way too thin. the label will state how much you can thin it and also the expected drying time. there's also an 800 number you can call to ask.
i also only use dunn-edwards, and also live in your area. it is pretty thick when first poured, probably to help the complaint about drips off the roller as someone else previously stated. i get good coverage and it takes a couple of minutes to dry enough to the touch to not leave fingerprints. i don't get brush strokes when i edge, and rolling doesn't leave any marks either. i use flat on the ceilings only, and eggshell on all the walls. i've even partially painted walls with paint that was stored in the garage for a couple of years, and not been able to see the difference in texture or color.
you should take your can, a brush, and a piece of wallboard to the d-e store and show them. they should be able to help you; i see lots of paint pros in my store when i'm there and the staff is very knowledgeable and helpful.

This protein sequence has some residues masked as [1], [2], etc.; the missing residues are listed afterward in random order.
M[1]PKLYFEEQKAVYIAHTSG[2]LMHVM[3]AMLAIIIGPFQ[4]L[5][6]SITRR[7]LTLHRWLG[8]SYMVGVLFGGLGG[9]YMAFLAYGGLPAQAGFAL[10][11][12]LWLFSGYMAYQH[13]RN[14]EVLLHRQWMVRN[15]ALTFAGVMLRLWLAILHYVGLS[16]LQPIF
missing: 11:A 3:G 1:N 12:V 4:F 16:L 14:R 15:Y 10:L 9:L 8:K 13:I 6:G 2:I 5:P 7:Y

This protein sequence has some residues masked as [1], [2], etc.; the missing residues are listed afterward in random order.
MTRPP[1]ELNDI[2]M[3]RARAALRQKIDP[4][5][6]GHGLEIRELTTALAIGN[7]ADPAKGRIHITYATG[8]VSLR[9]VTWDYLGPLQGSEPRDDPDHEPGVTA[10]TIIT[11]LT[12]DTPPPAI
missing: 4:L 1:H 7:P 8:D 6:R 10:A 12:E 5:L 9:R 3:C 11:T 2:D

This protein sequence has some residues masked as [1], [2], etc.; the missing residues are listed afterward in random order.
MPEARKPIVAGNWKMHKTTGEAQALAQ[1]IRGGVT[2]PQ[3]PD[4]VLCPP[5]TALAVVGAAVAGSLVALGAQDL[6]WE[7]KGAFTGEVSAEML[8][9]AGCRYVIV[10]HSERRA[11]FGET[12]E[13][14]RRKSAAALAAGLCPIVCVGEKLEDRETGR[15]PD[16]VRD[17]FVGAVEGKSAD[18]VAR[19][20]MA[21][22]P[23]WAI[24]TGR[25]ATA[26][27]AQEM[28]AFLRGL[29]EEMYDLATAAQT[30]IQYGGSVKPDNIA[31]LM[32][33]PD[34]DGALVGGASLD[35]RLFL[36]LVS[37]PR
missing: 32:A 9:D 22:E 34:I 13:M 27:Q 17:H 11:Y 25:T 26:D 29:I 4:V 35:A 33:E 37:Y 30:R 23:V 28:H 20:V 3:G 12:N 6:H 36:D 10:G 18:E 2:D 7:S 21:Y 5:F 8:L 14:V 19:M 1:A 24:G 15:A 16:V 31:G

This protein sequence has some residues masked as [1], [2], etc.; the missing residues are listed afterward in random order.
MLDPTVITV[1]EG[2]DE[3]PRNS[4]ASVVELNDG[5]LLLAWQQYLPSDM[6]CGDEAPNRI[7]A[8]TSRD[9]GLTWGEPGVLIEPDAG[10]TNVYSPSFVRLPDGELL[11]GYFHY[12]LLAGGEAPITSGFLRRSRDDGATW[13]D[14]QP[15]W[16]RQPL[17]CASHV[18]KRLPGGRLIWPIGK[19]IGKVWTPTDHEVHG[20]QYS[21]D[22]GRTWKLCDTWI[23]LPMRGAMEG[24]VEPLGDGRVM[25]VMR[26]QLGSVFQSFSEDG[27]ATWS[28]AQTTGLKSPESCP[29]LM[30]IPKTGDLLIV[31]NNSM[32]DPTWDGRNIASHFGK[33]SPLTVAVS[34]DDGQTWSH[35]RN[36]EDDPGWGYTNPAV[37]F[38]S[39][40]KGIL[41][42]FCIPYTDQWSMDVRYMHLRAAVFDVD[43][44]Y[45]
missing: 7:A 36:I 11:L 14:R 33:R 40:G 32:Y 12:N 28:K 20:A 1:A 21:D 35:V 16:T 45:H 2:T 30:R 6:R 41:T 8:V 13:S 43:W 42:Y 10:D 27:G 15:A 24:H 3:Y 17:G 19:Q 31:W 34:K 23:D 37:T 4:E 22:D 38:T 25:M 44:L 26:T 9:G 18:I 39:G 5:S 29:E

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wrote:

I will try the 800 number, the employees at DE didn't have a clue.
Uh,...take a CLOSE look at your paint surface. Bet you have more 'ridges' there than you believe.
When I'm done with a wall it 'looks' flat, beautiful, BUT! There is one type of light that hits it that highlights the strokes. Plus, I'm personally cursed with some visual 'dis'-ability defect that causes me to see them in plain light. Especially show up at edges and corners where strokes overlap. Rolling leaves a pattern that my eye seems to catch. That is, rolling the paint on, not me rolling.
At the DE store EVERY sample color they have on the wall, painted onto individual pieces of boards, looks like worse corduroy than I'm fighting. So must be a case of people don't notice.
SOLVED, well a bit. Paint normally with thick, then sand flat with 220. Two times if have to. Then, surface with 'watery' paint. Makes for almost NO brush strokes whatsoever.